I think I could turn and live with animals, they are so placid and self-contain'd, I stand and look at them long and long.
They do not sweat and whine about their condition, They do not lie awake in the dark and weep for their sins, They do not make me sick discussing their duty to God, Not one is dissatisfied, not one is demented with the mania of owning things, Not one kneels to another, nor to his kind that lived thousands of years ago, Not one is respectable or unhappy over the whole earth.
Each night, at bedtime, Hunny Bun and I commune. She gazes into my eyes while lying on my chest, our hearts inches apart; with every breath I take, she rises and falls. Soon she grows impatient with my mushy pillow talk and hops down to lick my bare arm from wrist to bicep. After 15 minutes of this ritual, she looks at me quizzically, reminding me that I am the one who needs sleep. Me, I’m nocturnal, she says, and hightails it off the bed.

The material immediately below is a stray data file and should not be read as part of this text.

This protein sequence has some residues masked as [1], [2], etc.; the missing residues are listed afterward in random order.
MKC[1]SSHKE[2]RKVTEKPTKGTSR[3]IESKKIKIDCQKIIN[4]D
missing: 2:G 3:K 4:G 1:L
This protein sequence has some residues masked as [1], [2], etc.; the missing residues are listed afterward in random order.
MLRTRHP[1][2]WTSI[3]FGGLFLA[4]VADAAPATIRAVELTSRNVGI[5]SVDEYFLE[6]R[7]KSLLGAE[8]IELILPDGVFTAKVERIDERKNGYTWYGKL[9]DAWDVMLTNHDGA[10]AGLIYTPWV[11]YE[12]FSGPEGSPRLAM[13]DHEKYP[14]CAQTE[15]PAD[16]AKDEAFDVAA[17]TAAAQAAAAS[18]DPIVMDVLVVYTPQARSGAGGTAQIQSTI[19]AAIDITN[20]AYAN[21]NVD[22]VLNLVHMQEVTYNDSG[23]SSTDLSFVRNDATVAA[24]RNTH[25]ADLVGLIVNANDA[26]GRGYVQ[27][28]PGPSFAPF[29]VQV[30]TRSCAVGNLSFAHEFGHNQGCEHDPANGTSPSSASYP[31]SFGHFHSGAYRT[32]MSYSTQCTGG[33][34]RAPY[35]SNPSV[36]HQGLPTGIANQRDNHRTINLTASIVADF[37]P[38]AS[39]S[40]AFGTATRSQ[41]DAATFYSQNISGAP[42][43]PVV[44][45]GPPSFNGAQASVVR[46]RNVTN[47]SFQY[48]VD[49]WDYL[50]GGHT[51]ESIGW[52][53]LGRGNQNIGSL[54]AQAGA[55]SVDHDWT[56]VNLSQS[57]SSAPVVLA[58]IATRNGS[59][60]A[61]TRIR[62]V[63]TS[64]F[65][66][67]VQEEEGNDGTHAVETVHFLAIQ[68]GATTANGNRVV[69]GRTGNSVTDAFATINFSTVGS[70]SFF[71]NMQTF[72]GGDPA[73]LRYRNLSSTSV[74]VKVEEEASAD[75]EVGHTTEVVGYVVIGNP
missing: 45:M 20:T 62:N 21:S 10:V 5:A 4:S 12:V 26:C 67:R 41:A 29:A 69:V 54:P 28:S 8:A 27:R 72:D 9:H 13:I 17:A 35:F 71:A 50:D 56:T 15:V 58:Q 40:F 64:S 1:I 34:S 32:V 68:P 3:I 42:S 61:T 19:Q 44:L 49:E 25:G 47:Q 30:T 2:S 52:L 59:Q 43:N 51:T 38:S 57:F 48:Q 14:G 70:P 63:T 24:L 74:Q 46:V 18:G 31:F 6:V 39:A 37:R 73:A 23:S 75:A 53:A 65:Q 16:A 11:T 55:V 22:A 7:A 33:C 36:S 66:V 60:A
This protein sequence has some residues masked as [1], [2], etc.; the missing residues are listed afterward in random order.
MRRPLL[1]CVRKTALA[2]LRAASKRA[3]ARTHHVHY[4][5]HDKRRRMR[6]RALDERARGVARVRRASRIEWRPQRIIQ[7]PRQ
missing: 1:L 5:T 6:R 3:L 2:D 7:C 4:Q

Like many of my generation, my theology was shaped by the existentialist Soren Kierkegaard, who defied the scientism of his time by asserting that salvation came through decision: “a leap into faith.” It’s a poignant metaphor and a reminder that all theology is autobiography: as a boy, Kierkegaard fell from a tree, and he suffered all his life from the injuries he received. He died from complications related to those injuries at 42, barely middle-aged by today’s standards. I now have 23 years on Kierkegaard, and I daresay that I know, even more profoundly than he, the truth of his aphorism: “Life can only be understood backwards; but it must be lived forwards.” But, like many older folks, I’ve also grown happier through the years, and angst is a faint memory. Now I’m led not by obligations, but by enthusiasms. Life is less a struggle, more a dance. Not a high-stakes leap, as the melancholic Dane would have it. Just one graceful hop after another. ••• Lee McAuliffe Rambo has been a reporter, editor and commentator for print and broadcast outlets on both coasts and in Paris. She studied at Columbia University and Union Theological Seminary in New York City and earned a master’s degree in the academic study of religion at Claremont School of Theology in southern California.